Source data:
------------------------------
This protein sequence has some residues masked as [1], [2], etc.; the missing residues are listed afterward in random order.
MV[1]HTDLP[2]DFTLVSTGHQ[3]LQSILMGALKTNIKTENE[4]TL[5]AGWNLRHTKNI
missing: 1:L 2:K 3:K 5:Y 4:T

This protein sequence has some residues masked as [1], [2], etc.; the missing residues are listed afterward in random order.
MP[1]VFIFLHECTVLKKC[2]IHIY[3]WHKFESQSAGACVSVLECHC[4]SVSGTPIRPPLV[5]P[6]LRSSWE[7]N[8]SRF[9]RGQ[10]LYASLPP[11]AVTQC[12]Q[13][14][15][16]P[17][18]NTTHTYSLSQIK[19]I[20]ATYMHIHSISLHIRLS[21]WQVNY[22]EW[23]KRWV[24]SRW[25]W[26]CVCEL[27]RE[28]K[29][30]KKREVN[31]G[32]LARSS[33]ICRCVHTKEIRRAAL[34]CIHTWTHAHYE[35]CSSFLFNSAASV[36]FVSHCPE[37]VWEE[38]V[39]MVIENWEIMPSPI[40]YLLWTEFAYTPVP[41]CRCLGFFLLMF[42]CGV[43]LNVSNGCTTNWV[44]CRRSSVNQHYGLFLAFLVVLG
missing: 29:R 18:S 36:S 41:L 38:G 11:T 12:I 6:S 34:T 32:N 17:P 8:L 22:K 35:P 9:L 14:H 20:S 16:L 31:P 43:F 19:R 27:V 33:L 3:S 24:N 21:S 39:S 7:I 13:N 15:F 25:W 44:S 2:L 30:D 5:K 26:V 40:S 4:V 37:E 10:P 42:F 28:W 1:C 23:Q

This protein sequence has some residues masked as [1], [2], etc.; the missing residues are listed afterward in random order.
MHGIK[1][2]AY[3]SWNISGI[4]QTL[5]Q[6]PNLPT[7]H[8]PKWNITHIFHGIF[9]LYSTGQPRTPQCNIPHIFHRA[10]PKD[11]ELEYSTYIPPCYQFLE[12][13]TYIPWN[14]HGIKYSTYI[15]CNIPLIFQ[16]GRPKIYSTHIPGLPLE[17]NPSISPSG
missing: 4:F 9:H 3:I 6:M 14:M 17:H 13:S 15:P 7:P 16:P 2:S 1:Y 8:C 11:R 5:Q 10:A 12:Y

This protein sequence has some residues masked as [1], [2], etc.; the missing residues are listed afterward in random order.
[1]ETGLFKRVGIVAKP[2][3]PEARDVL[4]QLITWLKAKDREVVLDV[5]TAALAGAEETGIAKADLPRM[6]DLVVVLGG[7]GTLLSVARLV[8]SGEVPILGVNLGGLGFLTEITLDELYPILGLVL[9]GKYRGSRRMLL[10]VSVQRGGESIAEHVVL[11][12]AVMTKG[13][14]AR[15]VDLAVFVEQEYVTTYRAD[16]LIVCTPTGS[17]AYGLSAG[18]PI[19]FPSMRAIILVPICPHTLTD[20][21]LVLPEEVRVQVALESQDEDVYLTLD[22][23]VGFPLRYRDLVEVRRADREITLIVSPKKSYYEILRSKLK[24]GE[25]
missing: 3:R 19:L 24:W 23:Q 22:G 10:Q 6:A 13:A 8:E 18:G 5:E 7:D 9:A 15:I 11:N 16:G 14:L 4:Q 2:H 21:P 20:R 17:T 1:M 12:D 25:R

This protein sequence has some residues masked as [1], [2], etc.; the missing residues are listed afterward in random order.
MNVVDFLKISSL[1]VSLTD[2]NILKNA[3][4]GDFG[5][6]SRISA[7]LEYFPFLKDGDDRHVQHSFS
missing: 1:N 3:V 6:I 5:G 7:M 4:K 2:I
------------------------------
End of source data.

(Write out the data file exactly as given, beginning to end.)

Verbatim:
This protein sequence has some residues masked as [1], [2], etc.; the missing residues are listed afterward in random order.
MV[1]HTDLP[2]DFTLVSTGHQ[3]LQSILMGALKTNIKTENE[4]TL[5]AGWNLRHTKNI
missing: 1:L 2:K 3:K 5:Y 4:T

This protein sequence has some residues masked as [1], [2], etc.; the missing residues are listed afterward in random order.
MP[1]VFIFLHECTVLKKC[2]IHIY[3]WHKFESQSAGACVSVLECHC[4]SVSGTPIRPPLV[5]P[6]LRSSWE[7]N[8]SRF[9]RGQ[10]LYASLPP[11]AVTQC[12]Q[13][14][15][16]P[17][18]NTTHTYSLSQIK[19]I[20]ATYMHIHSISLHIRLS[21]WQVNY[22]EW[23]KRWV[24]SRW[25]W[26]CVCEL[27]RE[28]K[29][30]KKREVN[31]G[32]LARSS[33]ICRCVHTKEIRRAAL[34]CIHTWTHAHYE[35]CSSFLFNSAASV[36]FVSHCPE[37]VWEE[38]V[39]MVIENWEIMPSPI[40]YLLWTEFAYTPVP[41]CRCLGFFLLMF[42]CGV[43]LNVSNGCTTNWV[44]CRRSSVNQHYGLFLAFLVVLG
missing: 29:R 18:S 36:S 41:L 38:G 11:T 12:I 6:S 34:T 32:N 17:P 8:L 22:K 35:P 9:L 14:H 20:S 16:L 31:P 43:F 19:R 27:V 33:L 3:S 24:N 21:S 39:S 7:I 13:N 15:F 25:W 44:S 2:L 30:D 5:K 26:V 40:S 4:V 37:E 10:P 42:F 28:W 1:C 23:Q

This protein sequence has some residues masked as [1], [2], etc.; the missing residues are listed afterward in random order.
MHGIK[1][2]AY[3]SWNISGI[4]QTL[5]Q[6]PNLPT[7]H[8]PKWNITHIFHGIF[9]LYSTGQPRTPQCNIPHIFHRA[10]PKD[11]ELEYSTYIPPCYQFLE[12][13]TYIPWN[14]HGIKYSTYI[15]CNIPLIFQ[16]GRPKIYSTHIPGLPLE[17]NPSISPSG
missing: 4:F 9:H 3:I 6:M 14:M 17:H 13:S 15:P 7:P 16:P 2:S 1:Y 8:C 11:R 5:Q 10:A 12:Y

This protein sequence has some residues masked as [1], [2], etc.; the missing residues are listed afterward in random order.
[1]ETGLFKRVGIVAKP[2][3]PEARDVL[4]QLITWLKAKDREVVLDV[5]TAALAGAEETGIAKADLPRM[6]DLVVVLGG[7]GTLLSVARLV[8]SGEVPILGVNLGGLGFLTEITLDELYPILGLVL[9]GKYRGSRRMLL[10]VSVQRGGESIAEHVVL[11][12]AVMTKG[13][14]AR[15]VDLAVFVEQEYVTTYRAD[16]LIVCTPTGS[17]AYGLSAG[18]PI[19]FPSMRAIILVPICPHTLTD[20][21]LVLPEEVRVQVALESQDEDVYLTLD[22][23]VGFPLRYRDLVEVRRADREITLIVSPKKSYYEILRSKLK[24]GE[25]
missing: 3:R 19:L 24:W 23:Q 22:G 10:Q 6:A 13:A 8:E 18:G 5:E 7:D 9:A 15:I 11:N 16:G 14:L 4:Q 2:H 21:P 20:R 17:T 1:M 12:D 25:R

This protein sequence has some residues masked as [1], [2], etc.; the missing residues are listed afterward in random order.
MNVVDFLKISSL[1]VSLTD[2]NILKNA[3][4]GDFG[5][6]SRISA[7]LEYFPFLKDGDDRHVQHSFS
missing: 1:N 3:V 6:I 5:G 7:M 4:K 2:I